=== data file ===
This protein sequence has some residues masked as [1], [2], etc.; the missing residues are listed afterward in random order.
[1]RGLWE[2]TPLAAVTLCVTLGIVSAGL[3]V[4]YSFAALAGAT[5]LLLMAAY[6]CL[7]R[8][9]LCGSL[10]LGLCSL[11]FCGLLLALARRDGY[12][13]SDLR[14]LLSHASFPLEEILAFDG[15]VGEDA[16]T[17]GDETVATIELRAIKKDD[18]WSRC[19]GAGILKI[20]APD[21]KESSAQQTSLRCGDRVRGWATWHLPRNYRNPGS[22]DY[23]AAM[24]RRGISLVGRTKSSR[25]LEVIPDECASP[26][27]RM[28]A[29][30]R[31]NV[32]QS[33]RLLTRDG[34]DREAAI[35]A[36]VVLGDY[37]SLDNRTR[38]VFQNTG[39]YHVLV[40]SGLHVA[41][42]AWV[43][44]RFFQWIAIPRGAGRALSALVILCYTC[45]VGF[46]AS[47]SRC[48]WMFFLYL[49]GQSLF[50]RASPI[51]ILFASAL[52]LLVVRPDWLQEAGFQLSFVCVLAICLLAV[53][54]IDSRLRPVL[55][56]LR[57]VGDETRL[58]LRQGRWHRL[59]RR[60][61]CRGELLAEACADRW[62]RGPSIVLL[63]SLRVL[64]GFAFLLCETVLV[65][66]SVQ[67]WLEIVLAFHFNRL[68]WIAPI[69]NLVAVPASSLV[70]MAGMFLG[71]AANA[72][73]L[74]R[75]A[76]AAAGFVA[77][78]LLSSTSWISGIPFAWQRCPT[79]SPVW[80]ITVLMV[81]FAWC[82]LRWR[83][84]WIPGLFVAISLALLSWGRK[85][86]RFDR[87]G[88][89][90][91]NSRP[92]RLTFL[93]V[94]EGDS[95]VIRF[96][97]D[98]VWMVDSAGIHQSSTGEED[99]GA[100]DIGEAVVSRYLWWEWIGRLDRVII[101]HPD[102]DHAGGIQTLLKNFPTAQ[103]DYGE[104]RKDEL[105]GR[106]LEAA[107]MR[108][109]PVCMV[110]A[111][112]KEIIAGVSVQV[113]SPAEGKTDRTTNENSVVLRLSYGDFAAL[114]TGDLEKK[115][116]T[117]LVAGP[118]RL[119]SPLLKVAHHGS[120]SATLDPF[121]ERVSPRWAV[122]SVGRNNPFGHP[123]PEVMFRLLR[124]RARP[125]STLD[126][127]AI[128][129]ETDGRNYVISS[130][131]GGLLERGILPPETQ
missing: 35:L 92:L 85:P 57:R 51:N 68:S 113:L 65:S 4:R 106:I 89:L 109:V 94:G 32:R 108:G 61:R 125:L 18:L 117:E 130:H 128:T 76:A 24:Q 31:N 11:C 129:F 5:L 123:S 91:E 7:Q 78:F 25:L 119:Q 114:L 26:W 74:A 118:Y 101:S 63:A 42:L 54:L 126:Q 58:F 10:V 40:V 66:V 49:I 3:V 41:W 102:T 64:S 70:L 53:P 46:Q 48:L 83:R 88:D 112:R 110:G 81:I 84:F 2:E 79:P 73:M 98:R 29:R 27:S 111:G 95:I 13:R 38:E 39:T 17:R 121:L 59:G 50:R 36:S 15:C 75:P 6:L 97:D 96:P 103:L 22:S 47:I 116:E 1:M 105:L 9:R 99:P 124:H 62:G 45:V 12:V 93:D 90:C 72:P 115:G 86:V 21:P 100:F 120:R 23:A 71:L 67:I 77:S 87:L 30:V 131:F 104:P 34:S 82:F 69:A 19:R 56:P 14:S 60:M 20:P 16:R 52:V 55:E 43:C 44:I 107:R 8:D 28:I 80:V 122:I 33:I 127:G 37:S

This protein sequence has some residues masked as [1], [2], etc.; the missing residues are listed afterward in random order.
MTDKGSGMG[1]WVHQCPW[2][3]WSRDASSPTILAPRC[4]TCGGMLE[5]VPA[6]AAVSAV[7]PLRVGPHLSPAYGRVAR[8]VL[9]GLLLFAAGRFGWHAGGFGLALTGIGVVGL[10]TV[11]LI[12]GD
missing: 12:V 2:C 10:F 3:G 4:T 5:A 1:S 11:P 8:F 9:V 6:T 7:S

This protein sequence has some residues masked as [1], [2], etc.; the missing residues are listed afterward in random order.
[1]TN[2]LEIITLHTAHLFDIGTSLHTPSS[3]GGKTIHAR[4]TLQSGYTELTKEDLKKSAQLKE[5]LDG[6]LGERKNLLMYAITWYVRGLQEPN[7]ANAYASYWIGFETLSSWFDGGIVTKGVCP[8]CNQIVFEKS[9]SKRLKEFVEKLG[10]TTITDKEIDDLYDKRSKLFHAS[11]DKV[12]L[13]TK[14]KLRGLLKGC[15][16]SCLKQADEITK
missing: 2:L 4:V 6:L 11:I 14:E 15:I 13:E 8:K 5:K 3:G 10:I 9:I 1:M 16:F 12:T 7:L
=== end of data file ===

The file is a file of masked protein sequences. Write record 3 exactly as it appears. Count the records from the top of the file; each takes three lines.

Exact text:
This protein sequence has some residues masked as [1], [2], etc.; the missing residues are listed afterward in random order.
[1]TN[2]LEIITLHTAHLFDIGTSLHTPSS[3]GGKTIHAR[4]TLQSGYTELTKEDLKKSAQLKE[5]LDG[6]LGERKNLLMYAITWYVRGLQEPN[7]ANAYASYWIGFETLSSWFDGGIVTKGVCP[8]CNQIVFEKS[9]SKRLKEFVEKLG[10]TTITDKEIDDLYDKRSKLFHAS[11]DKV[12]L[13]TK[14]KLRGLLKGC[15][16]SCLKQADEITK
missing: 2:L 4:V 6:L 11:I 14:E 15:I 13:E 8:K 5:K 3:G 10:I 9:I 1:M 16:F 12:T 7:L